Report on Alaid (Russia) — 2 January-8 January 2013
Smithsonian / US Geological Survey Weekly Volcanic Activity Report, 2 January-8 January 2013
Managing Editor: Sally Kuhn Sennert
Please cite this report as:
Global Volcanism Program, 2013. Report on Alaid (Russia). In: Sennert, S K (ed.), Weekly Volcanic Activity Report, 2 January-8 January 2013. Smithsonian Institution and US Geological Survey.
50.861°N, 155.565°E; summit elev. 2285 m
All times are local (unless otherwise noted)
According to KVERT, observers on both Paramushir (SE) and Shumshu islands reported weak gas-and-steam plumes containing small amounts of ash from Alaid during 5, 11, 16-17, 23, and 27-28 October 2012. Photos taken on 27 October showed ash deposits on the cone and a small cinder cone growing in the crater. The cone was again covered by ash on 8 November. Seismicity increased on 16 November and remained elevated until 6 December, when it decreased until 10 December. Technical problems prevented seismic recordings after that. Satellite imagery showed a weak thermal anomaly on the volcano until 12 December. On 8 January 2013 the Aviation Color Code was lowered to Green.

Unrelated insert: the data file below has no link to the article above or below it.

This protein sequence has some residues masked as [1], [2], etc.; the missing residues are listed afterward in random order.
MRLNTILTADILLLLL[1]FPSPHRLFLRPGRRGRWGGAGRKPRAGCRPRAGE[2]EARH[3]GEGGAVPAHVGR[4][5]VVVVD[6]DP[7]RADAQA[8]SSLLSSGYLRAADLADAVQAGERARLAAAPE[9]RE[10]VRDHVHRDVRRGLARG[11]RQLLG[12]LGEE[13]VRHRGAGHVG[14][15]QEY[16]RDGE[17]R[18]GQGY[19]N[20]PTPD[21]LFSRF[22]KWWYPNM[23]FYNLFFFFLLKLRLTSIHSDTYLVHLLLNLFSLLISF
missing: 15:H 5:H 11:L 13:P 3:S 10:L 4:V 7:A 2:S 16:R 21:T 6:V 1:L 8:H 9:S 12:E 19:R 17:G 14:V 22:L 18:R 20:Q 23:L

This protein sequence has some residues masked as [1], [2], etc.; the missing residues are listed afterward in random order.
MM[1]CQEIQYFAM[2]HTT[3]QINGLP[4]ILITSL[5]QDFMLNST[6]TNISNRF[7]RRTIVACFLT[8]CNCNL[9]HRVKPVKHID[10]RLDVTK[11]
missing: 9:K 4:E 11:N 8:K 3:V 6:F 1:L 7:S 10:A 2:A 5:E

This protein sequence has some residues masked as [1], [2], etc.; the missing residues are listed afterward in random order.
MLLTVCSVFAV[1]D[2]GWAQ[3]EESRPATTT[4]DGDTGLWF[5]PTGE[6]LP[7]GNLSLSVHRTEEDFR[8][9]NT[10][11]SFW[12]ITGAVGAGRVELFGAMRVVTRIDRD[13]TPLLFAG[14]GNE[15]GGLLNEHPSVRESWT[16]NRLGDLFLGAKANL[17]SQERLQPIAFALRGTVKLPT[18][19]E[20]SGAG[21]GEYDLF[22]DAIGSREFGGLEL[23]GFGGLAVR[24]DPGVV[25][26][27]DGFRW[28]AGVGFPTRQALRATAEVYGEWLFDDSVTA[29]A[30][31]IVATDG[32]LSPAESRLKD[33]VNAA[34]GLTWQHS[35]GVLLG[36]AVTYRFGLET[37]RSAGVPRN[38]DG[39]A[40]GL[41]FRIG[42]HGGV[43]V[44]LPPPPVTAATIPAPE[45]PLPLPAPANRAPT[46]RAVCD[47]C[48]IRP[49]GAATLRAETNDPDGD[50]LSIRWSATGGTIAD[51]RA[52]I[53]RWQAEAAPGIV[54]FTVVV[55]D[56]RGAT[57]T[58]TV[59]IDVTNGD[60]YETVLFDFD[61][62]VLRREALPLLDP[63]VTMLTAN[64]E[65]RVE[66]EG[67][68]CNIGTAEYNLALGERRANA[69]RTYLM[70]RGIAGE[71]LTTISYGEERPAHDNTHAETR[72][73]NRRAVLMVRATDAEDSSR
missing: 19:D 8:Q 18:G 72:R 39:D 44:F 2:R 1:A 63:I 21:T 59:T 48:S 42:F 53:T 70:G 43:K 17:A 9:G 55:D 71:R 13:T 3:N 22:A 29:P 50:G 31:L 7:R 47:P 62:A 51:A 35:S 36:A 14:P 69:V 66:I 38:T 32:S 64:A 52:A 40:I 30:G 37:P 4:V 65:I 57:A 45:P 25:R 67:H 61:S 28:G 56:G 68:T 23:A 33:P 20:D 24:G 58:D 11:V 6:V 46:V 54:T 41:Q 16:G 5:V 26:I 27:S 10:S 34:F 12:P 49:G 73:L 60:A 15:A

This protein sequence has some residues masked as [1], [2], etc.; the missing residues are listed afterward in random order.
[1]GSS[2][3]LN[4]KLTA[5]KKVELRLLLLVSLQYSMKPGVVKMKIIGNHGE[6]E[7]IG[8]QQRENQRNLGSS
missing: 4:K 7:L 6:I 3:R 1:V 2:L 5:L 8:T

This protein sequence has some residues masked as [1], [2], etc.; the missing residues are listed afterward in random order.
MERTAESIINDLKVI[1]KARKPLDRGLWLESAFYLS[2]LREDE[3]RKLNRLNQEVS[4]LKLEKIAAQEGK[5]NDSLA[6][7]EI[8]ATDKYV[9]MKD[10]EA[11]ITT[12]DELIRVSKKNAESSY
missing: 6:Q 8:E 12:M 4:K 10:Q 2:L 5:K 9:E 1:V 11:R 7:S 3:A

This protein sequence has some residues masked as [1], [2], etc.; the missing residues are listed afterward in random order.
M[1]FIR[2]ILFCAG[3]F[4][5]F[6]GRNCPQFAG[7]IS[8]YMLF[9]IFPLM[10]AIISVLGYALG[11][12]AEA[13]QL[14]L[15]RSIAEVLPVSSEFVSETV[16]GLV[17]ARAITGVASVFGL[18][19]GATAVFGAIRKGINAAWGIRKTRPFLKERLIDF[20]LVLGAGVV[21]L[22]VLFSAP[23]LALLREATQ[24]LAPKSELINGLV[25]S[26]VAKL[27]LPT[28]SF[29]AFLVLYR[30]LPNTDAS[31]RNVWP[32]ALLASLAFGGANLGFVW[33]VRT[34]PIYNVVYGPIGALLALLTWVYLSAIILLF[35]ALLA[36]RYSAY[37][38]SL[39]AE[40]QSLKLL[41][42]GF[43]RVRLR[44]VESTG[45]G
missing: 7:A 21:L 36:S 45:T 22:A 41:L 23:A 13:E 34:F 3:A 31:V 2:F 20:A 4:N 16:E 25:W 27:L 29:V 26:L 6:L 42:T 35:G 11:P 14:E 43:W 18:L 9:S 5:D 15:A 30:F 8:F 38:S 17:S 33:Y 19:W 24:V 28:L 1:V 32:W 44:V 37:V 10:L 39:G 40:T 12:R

Geologic Background. The highest and northernmost volcano of the Kuril Islands, 2285-m-high Alaid is a symmetrical stratovolcano when viewed from the north, but has a 1.5-km-wide summit crater that is breached widely to the south. Alaid is the northernmost of a chain of volcanoes constructed west of the main Kuril archipelago. Numerous pyroclastic cones dot the lower flanks of this basaltic to basaltic-andesite volcano, particularly on the NW and SE sides, including an offshore cone formed during the 1933-34 eruption. Strong explosive eruptions have occurred from the summit crater beginning in the 18th century. Reports of eruptions in 1770, 1789, 1821, 1829, 1843, 1848, and 1858 were considered incorrect by Gorshkov (1970). Explosive eruptions in 1790 and 1981 were among the largest in the Kuril Islands during historical time.